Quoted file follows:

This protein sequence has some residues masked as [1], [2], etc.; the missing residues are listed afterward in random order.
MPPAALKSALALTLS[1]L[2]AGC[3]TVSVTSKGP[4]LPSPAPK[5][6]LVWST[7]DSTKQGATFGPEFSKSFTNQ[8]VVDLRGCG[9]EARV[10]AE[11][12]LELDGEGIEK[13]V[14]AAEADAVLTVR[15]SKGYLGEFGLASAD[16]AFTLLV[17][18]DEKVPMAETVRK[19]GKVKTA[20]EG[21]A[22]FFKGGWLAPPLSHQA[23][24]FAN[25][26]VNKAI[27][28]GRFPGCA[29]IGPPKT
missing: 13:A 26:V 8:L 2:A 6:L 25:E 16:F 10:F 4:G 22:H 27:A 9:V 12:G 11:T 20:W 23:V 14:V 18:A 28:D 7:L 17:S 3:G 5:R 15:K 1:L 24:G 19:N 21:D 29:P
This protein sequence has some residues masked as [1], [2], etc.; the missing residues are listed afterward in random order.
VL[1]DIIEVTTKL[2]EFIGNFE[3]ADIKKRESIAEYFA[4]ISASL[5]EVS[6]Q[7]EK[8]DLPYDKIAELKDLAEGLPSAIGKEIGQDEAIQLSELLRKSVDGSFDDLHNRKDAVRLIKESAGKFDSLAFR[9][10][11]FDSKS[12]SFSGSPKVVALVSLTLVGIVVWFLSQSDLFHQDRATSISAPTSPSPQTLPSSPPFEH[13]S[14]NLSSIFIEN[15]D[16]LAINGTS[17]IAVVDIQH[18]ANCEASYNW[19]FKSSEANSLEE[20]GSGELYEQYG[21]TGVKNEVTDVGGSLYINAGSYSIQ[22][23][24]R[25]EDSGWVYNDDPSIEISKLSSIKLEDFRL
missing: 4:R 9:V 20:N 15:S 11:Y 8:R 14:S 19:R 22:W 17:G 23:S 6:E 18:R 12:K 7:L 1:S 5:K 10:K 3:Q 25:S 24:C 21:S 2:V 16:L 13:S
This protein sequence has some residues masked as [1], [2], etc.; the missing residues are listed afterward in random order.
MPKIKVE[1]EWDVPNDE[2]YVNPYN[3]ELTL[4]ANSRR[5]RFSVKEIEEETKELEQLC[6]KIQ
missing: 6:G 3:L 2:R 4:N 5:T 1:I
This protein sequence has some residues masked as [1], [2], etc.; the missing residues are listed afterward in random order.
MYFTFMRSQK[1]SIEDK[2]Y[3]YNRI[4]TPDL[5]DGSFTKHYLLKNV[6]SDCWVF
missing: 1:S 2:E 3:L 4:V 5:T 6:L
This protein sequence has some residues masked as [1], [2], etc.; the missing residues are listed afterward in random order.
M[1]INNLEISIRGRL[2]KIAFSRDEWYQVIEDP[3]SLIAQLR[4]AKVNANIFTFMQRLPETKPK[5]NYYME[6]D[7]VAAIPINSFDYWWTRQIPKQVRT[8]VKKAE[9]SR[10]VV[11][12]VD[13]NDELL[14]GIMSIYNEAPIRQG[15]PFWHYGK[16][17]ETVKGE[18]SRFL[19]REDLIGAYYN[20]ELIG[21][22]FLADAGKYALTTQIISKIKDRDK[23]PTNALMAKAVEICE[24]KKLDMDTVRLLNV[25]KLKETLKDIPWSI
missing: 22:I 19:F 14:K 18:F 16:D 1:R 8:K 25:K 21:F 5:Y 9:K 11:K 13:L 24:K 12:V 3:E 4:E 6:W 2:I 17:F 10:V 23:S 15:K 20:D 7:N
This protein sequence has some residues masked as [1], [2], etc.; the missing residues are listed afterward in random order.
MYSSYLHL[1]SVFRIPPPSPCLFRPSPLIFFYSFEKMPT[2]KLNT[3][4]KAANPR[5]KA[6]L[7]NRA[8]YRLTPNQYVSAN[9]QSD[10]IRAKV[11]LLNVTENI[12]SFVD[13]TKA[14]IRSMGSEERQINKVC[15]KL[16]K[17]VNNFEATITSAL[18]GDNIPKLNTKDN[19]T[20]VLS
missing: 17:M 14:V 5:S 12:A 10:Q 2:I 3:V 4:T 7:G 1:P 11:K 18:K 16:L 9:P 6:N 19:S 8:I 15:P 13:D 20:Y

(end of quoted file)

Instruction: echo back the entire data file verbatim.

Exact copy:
This protein sequence has some residues masked as [1], [2], etc.; the missing residues are listed afterward in random order.
MPPAALKSALALTLS[1]L[2]AGC[3]TVSVTSKGP[4]LPSPAPK[5][6]LVWST[7]DSTKQGATFGPEFSKSFTNQ[8]VVDLRGCG[9]EARV[10]AE[11][12]LELDGEGIEK[13]V[14]AAEADAVLTVR[15]SKGYLGEFGLASAD[16]AFTLLV[17][18]DEKVPMAETVRK[19]GKVKTA[20]EG[21]A[22]FFKGGWLAPPLSHQA[23][24]FAN[25][26]VNKAI[27][28]GRFPGCA[29]IGPPKT
missing: 13:A 26:V 8:L 2:A 6:L 25:E 16:F 10:F 4:G 22:H 27:A 9:V 12:G 11:T 20:W 23:V 14:V 18:A 28:D 7:L 17:S 3:G 5:R 15:K 1:L 24:G 19:N 21:D 29:P
This protein sequence has some residues masked as [1], [2], etc.; the missing residues are listed afterward in random order.
VL[1]DIIEVTTKL[2]EFIGNFE[3]ADIKKRESIAEYFA[4]ISASL[5]EVS[6]Q[7]EK[8]DLPYDKIAELKDLAEGLPSAIGKEIGQDEAIQLSELLRKSVDGSFDDLHNRKDAVRLIKESAGKFDSLAFR[9][10][11]FDSKS[12]SFSGSPKVVALVSLTLVGIVVWFLSQSDLFHQDRATSISAPTSPSPQTLPSSPPFEH[13]S[14]NLSSIFIEN[15]D[16]LAINGTS[17]IAVVDIQH[18]ANCEASYNW[19]FKSSEANSLEE[20]GSGELYEQYG[21]TGVKNEVTDVGGSLYINAGSYSIQ[22][23][24]R[25]EDSGWVYNDDPSIEISKLSSIKLEDFRL
missing: 4:R 9:V 20:N 15:S 11:Y 8:R 14:S 19:R 22:W 17:G 23:S 6:E 18:R 12:K 7:L 1:S 5:K 10:K 3:Q 25:S 24:C 21:S 2:V 16:L 13:S
This protein sequence has some residues masked as [1], [2], etc.; the missing residues are listed afterward in random order.
MPKIKVE[1]EWDVPNDE[2]YVNPYN[3]ELTL[4]ANSRR[5]RFSVKEIEEETKELEQLC[6]KIQ
missing: 6:G 3:L 2:R 4:N 5:T 1:I
This protein sequence has some residues masked as [1], [2], etc.; the missing residues are listed afterward in random order.
MYFTFMRSQK[1]SIEDK[2]Y[3]YNRI[4]TPDL[5]DGSFTKHYLLKNV[6]SDCWVF
missing: 1:S 2:E 3:L 4:V 5:T 6:L
This protein sequence has some residues masked as [1], [2], etc.; the missing residues are listed afterward in random order.
M[1]INNLEISIRGRL[2]KIAFSRDEWYQVIEDP[3]SLIAQLR[4]AKVNANIFTFMQRLPETKPK[5]NYYME[6]D[7]VAAIPINSFDYWWTRQIPKQVRT[8]VKKAE[9]SR[10]VV[11][12]VD[13]NDELL[14]GIMSIYNEAPIRQG[15]PFWHYGK[16][17]ETVKGE[18]SRFL[19]REDLIGAYYN[20]ELIG[21][22]FLADAGKYALTTQIISKIKDRDK[23]PTNALMAKAVEICE[24]KKLDMDTVRLLNV[25]KLKETLKDIPWSI
missing: 22:I 19:F 14:K 18:F 16:D 1:R 8:K 25:K 21:F 5:Y 9:K 11:K 13:L 24:K 12:V 3:E 4:E 6:W 2:I 17:F 10:V 23:S 15:K 20:D 7:N
This protein sequence has some residues masked as [1], [2], etc.; the missing residues are listed afterward in random order.
MYSSYLHL[1]SVFRIPPPSPCLFRPSPLIFFYSFEKMPT[2]KLNT[3][4]KAANPR[5]KA[6]L[7]NRA[8]YRLTPNQYVSAN[9]QSD[10]IRAKV[11]LLNVTENI[12]SFVD[13]TKA[14]IRSMGSEERQINKVC[15]KL[16]K[17]VNNFEATITSAL[18]GDNIPKLNTKDN[19]T[20]VLS
missing: 17:M 14:V 5:S 12:A 10:Q 2:I 3:V 4:T 7:G 1:P 11:K 18:K 16:L 9:P 6:N 19:S 8:I 15:P 13:D 20:Y